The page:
21. Raising children is one of God’s principal means of teaching us how to be like Him, that is, to grow spiritually towards maturity.


22. Raising children includes letting them go when they choose to marry or simply to leave home.


23. In most families, raising children means just that: raising more than one child. As between their children, fathers and mothers should not only resist the temptation to have a favorite child, but also aim at fostering love and respect between their children and a mutual loyalty that will support each throughout life.


24. The frequent sinful attitude of brothers and sisters with each other is rivalry -- for the affections of one or both parents, for success in just about everything, or rivalry even for God’s favor. Because of their frequently intense competition, children may have more influence on the outlooks and ambitions of each other than do their father or mother. Your children are constantly raising each other.


25. Fathers and mothers, therefore, should not ignore, let alone encourage, “normal sibling rivalry.” The rivalry stems from sin, and wise fathers and mothers will oppose it.


26. Fathers and mothers ordinarily give an inheritance to their children, but when fathers and mothers get old and are in need, it is the duty of their children to care for them. That is part of the command to honor father and mother.


27. Fathers and mothers have been raising children for centuries, and in godly and stable families there is much accumulated practical wisdom. For these families, there is little need for “how to” books on childrearing. Books from “experts” who are often applying a particular grand psychological theory often give fathers and mothers bad advice: Benjamin Spock using Freud, many books using behavioral psychology, or recent books trumpeting the new gospel of self esteem. Books using faulty theology will also give bad advice, especially books hinting that if you follow their sage rules your children will reliably turn out the way you wish them to.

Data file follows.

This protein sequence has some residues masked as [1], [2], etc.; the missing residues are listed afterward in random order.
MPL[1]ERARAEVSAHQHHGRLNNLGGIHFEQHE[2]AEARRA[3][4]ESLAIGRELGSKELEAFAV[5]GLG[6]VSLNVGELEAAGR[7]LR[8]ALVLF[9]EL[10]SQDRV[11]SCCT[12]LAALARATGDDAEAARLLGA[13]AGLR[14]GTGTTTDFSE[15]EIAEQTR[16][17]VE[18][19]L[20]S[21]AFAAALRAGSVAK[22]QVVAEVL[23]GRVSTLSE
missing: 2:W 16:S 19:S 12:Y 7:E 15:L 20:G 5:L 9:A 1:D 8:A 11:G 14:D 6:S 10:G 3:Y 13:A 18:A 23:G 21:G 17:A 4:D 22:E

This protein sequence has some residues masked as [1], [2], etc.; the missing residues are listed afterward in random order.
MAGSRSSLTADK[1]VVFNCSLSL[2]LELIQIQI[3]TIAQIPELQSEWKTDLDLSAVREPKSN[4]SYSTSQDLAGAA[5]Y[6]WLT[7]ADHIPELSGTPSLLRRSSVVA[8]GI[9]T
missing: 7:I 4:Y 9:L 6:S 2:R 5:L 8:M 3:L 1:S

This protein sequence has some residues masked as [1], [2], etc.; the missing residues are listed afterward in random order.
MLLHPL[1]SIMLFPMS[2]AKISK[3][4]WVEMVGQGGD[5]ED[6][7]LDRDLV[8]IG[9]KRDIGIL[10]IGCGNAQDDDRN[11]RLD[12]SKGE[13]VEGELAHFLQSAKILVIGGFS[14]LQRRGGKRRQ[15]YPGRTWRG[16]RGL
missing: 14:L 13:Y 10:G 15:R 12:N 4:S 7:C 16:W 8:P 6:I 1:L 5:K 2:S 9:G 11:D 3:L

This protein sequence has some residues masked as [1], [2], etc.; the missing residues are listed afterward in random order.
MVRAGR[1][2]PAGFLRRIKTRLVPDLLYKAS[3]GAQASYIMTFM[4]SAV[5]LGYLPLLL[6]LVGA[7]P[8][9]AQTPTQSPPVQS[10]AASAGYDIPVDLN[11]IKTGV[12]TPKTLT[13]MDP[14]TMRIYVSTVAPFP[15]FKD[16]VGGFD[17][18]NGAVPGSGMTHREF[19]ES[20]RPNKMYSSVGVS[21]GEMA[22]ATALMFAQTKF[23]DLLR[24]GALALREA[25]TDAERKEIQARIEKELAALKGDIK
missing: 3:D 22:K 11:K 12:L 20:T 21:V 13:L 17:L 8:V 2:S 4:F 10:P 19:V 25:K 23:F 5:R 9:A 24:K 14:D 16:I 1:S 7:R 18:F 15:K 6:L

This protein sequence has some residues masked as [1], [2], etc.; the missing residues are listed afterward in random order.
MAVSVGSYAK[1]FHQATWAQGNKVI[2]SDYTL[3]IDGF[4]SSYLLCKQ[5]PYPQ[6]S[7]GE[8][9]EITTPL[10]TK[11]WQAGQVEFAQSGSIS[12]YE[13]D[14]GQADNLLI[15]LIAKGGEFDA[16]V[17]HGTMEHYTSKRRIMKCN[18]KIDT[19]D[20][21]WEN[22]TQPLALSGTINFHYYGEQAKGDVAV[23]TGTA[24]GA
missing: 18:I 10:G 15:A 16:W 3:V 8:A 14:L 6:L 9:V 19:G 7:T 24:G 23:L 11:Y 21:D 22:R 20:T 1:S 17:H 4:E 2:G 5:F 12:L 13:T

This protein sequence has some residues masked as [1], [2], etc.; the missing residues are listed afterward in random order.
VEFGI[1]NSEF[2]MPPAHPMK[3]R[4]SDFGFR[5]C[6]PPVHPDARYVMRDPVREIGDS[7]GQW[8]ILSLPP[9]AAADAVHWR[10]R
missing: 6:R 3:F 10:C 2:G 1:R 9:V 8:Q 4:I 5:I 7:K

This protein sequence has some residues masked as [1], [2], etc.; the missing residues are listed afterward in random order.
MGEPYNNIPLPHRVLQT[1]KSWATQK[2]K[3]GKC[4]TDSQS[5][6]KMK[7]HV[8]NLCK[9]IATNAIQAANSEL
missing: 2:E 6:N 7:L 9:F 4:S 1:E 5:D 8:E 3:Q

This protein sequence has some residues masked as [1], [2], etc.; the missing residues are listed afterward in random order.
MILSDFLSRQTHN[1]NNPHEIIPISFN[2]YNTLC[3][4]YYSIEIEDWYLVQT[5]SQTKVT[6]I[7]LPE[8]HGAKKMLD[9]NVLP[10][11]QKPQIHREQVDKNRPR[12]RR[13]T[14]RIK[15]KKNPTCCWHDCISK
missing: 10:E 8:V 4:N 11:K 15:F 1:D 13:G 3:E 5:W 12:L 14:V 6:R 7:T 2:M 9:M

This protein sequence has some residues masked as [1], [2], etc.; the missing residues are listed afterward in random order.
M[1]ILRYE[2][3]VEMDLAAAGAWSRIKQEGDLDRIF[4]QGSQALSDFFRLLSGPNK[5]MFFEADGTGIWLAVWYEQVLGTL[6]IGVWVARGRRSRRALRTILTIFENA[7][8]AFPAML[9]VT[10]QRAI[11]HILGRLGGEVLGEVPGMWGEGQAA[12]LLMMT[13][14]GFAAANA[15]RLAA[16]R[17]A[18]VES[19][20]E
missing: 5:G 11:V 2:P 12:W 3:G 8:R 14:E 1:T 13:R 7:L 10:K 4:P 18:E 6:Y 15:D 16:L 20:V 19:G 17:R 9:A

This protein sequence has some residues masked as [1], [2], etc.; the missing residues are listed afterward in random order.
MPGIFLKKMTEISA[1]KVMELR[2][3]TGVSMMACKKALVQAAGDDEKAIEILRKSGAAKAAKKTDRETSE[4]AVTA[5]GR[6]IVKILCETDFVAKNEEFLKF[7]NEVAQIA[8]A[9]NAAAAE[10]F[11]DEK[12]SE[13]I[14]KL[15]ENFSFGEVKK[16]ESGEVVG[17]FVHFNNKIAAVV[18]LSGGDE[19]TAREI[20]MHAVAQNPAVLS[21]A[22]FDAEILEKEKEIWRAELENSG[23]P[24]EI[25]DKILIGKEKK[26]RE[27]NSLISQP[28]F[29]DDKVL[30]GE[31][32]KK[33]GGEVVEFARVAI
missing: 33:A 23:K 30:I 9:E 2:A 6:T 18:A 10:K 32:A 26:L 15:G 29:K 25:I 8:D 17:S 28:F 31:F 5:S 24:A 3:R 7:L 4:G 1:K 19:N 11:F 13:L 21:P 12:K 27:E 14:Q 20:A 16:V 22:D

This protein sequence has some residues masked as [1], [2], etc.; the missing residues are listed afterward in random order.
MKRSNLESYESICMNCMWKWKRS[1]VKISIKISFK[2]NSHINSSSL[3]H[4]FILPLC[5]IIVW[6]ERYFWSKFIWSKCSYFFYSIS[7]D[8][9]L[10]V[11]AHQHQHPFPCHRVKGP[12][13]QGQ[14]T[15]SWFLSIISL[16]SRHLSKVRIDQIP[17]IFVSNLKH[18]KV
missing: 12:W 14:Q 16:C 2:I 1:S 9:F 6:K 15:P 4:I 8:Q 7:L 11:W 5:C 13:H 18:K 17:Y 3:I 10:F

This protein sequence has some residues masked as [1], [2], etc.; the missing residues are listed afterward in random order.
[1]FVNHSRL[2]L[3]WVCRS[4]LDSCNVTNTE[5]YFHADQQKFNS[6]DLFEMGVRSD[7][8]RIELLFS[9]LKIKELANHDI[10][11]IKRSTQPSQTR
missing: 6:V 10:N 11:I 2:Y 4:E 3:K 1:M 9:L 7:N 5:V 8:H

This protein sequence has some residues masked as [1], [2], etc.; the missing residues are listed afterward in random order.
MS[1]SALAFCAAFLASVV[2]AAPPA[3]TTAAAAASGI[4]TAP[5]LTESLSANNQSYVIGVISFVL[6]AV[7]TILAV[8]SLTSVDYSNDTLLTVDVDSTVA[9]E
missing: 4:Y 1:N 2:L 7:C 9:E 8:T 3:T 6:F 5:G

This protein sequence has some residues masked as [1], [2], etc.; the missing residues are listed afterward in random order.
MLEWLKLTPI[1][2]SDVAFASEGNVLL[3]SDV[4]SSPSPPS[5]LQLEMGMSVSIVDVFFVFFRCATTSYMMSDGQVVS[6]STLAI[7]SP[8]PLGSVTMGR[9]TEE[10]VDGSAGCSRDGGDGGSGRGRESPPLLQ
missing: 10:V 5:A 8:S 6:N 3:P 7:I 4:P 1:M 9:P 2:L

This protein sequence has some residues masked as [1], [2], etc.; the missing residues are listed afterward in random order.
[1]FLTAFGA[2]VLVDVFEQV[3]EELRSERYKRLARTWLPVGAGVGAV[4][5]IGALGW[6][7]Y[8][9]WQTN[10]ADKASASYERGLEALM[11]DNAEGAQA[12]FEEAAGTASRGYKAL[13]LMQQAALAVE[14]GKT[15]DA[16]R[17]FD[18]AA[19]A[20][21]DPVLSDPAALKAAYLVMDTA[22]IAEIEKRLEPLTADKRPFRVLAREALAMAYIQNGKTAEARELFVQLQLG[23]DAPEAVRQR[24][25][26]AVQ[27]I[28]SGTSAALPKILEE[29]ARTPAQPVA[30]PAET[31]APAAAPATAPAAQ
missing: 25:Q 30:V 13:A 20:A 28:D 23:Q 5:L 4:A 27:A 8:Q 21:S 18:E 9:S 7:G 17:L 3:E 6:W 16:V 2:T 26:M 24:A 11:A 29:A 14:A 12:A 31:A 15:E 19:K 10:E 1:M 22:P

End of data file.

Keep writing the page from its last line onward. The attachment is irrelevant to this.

28. The accumulated practical “rule of thumb” lessons of the Book of Proverbs and centuries of Christian experience, often best embodied in older believers in your church, are generally a sounder source of advice than how-to-raise-your children books.


29. Arguments over how to school your children are overdone. All children are home schooled or they can’t be schooled anywhere. Raising children is the job of parents, so other parents and the church should let them do that without having to contend with assertive contrary opinions. We will each answer to Christ.


30. Do you wish to see your children and children’s children know and serve the Lord? Then pray for them daily, include them in daily family worship, take them to church each week, express happiness and contentment with your church, and fathers take the lead. Let God’s words of instructions to fathers and mothers and the practical advice of older successful parents guide your practical decisions. And remember your child’s true nature: body and soul made in God’s image now thoroughly marred by sin. If the Lord does not build your house, your labor will be in vain. Ask God for two things for each child: their salvation and marriage to a believer.


31. Make as few rules as possible for the smooth running of your household. Then enforce them predictably and fairly. God only needed Ten Commandments.


32. Give as few direct commands as possible to reduce occasions for confrontation. Beware the spur of the moment command that just pops into your head. Insist that your commands are obeyed.


33. Fathers and mothers tell their children what to do in three different ways: the indicative (We don’t eat peas with our knives), the interrogative (Do we eat peas with our knives?), and the imperative (Don’t eat your peas with your knife.) If you mean the imperative, use it.


34. Some mothers and fathers respond automatically to a child’s request or suggestion with “No,” which is odd for people who pray to our Father in heaven, eagerly hoping for “Yes,” all of the time.


35. Fathers and mothers should make a rule to keep their promises and threats and hence should make it a rule to think before they make a promise or a threat whether they intend to carry it out. However, the rule to keep your word can be overdone: sometimes it is better to say, “Dear child, I am sorry that I made a promise (or threat) so foolish, and it would be wrong to carry it out. Please forgive me for not keeping my word.”


36. When fathers and mothers have wronged one of their children, they should humble themselves and say, “I was wrong. Will you please forgive me?” And when their children make the same request, they should grant forgiveness, even though some correction for a rule broken may still be in order.


Bill Edgar

August 2013


If you want to continue to equip your child for faithful and fruitful service to God and neighbor, you may want to consider sending him or her to a college built upon the foundation of God’s word, such as Geneva College. For more information about Geneva College admissions, go to or call 800-847-8255.